Trusts For People With Disabilities

A primary planning tool for a person with a disability is a carefully drafted trust that prevents the assets of the trust from disqualifying the person from receiving public benefits.

1. Is a Trust Necessary? 
A trust can be a beneficial planning tool to preserve assets for the benefit of a person with a disability. If an individual’s only public benefits are entitlement programs such as Social Security Disability Insurance and Medicare, a trust may not be necessary. If, however, a person with a disability is receiving need-based benefits such as SSI or Medi-Cal or may reasonably be expected to need such programs in the future, a trust is the primary means to preserve the public benefits and allow for additional assets to be held and used for the individual’s future needs. Otherwise, the individual may become ineligible for public benefits until the additional assets are spent or given away (which would also cause a period of ineligibility). Other than placing assets in a trust, the other alternative is to purchase assets that are not counted for purposes of need-based benefit requirements. However, this does not provide additional funds to supplement public benefits. In addition, if funds are needed and the exempt assets are sold, the proceeds could again trigger benefit ineligibility until spent.

2. Trusts For People With Disabilities.
Trusts for people with disabilities fall into two basic categories: (1) first party trusts; and (2) third party trusts. Although within each category there are variations, the basic structure is that assets are transferred into trust for the benefit of a beneficiary with a disability. A third party serves as trustee and the beneficiary has no control over disbursements from the trust. The distinction between a first party trust and a third party trust is where the assets to fund the trust originate.

A.  The first party trust is a trust that allows a person with a disability to transfer his or her own assets into the trust without being penalized under need-based public benefit programs. The most prominent feature of this type of trust is the requirement that the State be reimbursed from the trust’s remaining assets on the beneficiary’s death. The State must “receive all amounts remaining in the trust upon the death of such individual up to an amount equal to the total medical assistance paid on behalf of the individual under a State plan.” The reimbursement requirement applies only to Medi-Cal benefits paid, not to SSI benefits.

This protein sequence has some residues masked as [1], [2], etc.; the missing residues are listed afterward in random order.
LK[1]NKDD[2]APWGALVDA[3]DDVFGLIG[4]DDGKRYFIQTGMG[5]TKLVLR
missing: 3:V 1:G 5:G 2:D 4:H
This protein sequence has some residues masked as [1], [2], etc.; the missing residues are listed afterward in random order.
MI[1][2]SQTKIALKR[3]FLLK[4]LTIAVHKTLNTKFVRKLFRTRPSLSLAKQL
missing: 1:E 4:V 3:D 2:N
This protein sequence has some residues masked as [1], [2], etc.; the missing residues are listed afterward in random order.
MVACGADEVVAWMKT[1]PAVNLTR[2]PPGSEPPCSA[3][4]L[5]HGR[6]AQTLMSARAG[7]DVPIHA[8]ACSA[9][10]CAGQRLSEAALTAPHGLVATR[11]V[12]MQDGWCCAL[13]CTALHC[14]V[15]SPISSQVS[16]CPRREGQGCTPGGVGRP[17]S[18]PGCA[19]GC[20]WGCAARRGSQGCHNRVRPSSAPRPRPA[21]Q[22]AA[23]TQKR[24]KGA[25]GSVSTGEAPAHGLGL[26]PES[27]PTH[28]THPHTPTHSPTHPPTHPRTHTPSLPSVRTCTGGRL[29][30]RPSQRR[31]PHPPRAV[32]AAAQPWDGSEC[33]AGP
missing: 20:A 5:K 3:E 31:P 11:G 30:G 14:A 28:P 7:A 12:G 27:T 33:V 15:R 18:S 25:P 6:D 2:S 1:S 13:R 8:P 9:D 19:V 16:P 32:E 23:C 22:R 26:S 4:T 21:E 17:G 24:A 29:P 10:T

B.  A third party trust is established with the assets of someone other than the person with a disability. Unlike the first party trust, there is no reimbursement requirement. The third party trust also has the advantages of allowing the person setting up the trust (the “settlor”) a great deal of flexibility in structuring the trust including:

  • Providing for distributions to or for the benefit of multiple beneficiaries, including beneficiaries without disabilities;
  • Establishing an advisory committee to oversee and make recommendations regarding the care of the beneficiary with a disability;
  • The ability to use trust funds to hire caregivers, case managers, advocates and attorneys for the beneficiary with a disability; and
  • Controlling the final distribution of any assets remaining after the death of the beneficiary with a disability.

The key to a third party trust is ensuring that the trust assets are not includible as assets or income of the beneficiary. A carefully drafted third party trust can allow a parent or relative to provide for the lifetime care and advocacy of a person with a disability without causing him or her to lose public benefits.

3. What kinds of benefits can be provided by a third party trust for a beneficiary with a disability?
The trustee is generally directed to make expenditures to maintain the beneficiary’s good health, safety, and welfare when these are not being provided by any public agency. This commonly includes basic living needs such as dental care, medical care, custodial care, support services, and similar care not provided by public benefit programs. In addition, distributions are also commonly authorized for goods and services such as:

  • Clothing, bedding, and furniture;
  • Telephone, Internet, and cable or satellite television;
  • Audio, video and computer equipment;
  • Newer or more effective medications than allowed by Medi-Cal;
  • More sophisticated medical or dental or diagnostic work or treatment for which funds are not otherwise available;
  • “Nonessential” medical procedures (such as massage therapy or acupuncture);
  • Periodic outings and vacations; and
  • Any other items to enhance the beneficiary’s quality of life, self-esteem, or situation. If set up correctly, a trust can provide additional comfort and care to enhance the quality of life of a person with a disability, without causing a loss of public benefits.

If you would like further information about a trust for a person with a disability, please contact us at (916) 441-2430.